The riptides here can be fairly ferocious though, so we wouldn’t recommend this one for beginners. But if you can push out past the breaking waves, you’ll more than find a whole array of fish living on the reef, sea turtles and maybe even a pod of spinner dolphins.
8. Hanauma Bay: Best Beach for Snorkeling
Located just next door to Sandy Beach on the South Shore of Oahu is Hanauma Bay. Now, this isn’t just a beach but, rather, a much bigger nature reserve that’s famous for its marine life. This obviously makes it a prime spot for snorkeling.
Unfortunately, popularity always comes with a price and, in this instance, the coral, fish and other sea life suffer from the impact of tourism.
But we wouldn’t tell you to go somewhere if you were harming the place or its life. If you follow the dos and don’ts (you have to watch a video before you enter the park), then you shouldn’t make much of an impact other than the fleeting memory of a human blur before a fish’s eyes. The video, and you also have to pay an entrance fee of $7.50.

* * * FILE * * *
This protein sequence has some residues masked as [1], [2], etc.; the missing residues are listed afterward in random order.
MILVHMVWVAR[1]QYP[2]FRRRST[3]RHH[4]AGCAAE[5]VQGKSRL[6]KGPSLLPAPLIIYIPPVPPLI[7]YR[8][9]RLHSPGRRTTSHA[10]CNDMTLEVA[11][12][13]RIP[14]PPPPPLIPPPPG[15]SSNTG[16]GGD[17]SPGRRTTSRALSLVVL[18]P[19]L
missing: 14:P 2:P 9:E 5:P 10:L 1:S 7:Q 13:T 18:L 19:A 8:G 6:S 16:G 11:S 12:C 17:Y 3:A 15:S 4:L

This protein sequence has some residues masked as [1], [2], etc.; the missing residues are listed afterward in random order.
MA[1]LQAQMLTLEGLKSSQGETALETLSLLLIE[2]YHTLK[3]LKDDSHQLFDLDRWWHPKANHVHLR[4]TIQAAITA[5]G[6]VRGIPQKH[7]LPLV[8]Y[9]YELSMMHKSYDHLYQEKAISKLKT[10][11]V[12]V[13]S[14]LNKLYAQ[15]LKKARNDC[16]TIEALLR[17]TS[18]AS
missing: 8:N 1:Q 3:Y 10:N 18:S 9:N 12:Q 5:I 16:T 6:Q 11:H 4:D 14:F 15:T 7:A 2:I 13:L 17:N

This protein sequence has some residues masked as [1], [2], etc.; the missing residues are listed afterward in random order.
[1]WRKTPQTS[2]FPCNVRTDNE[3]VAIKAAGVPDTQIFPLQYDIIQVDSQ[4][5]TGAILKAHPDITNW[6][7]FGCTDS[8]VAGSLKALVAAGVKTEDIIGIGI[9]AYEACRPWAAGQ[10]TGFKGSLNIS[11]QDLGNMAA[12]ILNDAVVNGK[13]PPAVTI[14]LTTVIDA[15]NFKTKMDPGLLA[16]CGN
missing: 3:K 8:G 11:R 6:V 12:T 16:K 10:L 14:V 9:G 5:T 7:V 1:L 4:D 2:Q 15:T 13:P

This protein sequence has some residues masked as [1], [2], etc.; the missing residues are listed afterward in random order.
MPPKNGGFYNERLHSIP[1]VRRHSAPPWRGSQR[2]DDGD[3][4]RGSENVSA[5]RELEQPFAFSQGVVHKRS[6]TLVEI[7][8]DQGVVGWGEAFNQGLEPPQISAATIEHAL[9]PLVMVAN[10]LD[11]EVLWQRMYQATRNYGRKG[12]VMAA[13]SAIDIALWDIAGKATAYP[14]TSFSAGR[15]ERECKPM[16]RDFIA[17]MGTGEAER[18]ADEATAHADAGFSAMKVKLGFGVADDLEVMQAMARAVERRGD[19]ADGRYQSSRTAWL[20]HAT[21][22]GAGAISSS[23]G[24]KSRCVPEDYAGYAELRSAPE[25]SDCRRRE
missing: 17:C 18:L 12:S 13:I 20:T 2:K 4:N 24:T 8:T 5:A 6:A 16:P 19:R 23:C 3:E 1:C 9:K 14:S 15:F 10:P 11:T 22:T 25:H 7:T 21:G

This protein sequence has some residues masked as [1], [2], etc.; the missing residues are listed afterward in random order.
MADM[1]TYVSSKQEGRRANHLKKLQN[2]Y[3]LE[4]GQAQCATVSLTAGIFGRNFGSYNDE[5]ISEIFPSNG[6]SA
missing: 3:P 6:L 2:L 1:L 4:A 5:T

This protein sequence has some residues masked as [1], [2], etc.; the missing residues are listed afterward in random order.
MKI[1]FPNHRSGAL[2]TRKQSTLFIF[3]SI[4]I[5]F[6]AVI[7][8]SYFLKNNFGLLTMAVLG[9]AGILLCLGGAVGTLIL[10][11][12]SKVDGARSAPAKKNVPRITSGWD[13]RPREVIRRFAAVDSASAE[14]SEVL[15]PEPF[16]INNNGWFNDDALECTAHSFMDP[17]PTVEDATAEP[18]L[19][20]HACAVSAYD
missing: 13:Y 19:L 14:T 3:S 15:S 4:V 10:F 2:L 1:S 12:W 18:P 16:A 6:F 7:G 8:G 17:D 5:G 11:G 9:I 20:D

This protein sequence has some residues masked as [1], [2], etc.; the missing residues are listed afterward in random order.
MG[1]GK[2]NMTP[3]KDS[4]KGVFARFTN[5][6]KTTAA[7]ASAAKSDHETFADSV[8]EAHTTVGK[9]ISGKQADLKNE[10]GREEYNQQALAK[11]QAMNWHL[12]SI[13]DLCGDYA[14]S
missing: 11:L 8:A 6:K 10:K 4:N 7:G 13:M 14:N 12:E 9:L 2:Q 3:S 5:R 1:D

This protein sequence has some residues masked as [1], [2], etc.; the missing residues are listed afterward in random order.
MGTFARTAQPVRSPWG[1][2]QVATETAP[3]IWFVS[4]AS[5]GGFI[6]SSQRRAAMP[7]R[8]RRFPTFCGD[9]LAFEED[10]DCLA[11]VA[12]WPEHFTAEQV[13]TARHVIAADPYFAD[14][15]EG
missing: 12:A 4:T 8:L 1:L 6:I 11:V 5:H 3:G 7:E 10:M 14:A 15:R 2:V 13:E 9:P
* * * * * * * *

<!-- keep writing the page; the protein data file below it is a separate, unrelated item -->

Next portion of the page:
There’s a beach here, too, of course. And it’s nice. But the main point here is to head out with a snorkel and a waterproof fish identification sheet (yep, really) and explore. Without standing on coral like a doofus.
Oh, and it’s also closed every Tuesday. Maybe the fish are out eating tacos or something.
9. Cockroach Cove: Best Beach for Exploring Rock Formations
Why would you want to go to a beach called Cockroach Cove? Surely it’s a cockroach nightmare? Yuck.
Actually, it turns out it’s a veritable slice of paradise and the perfect spot to spend the afternoon hanging out, exploring the surrounding nature. Nobody really knows how Cockroach Cove got its nickname, but perhaps the locals made it up to keep the crowds away (it didn’t work).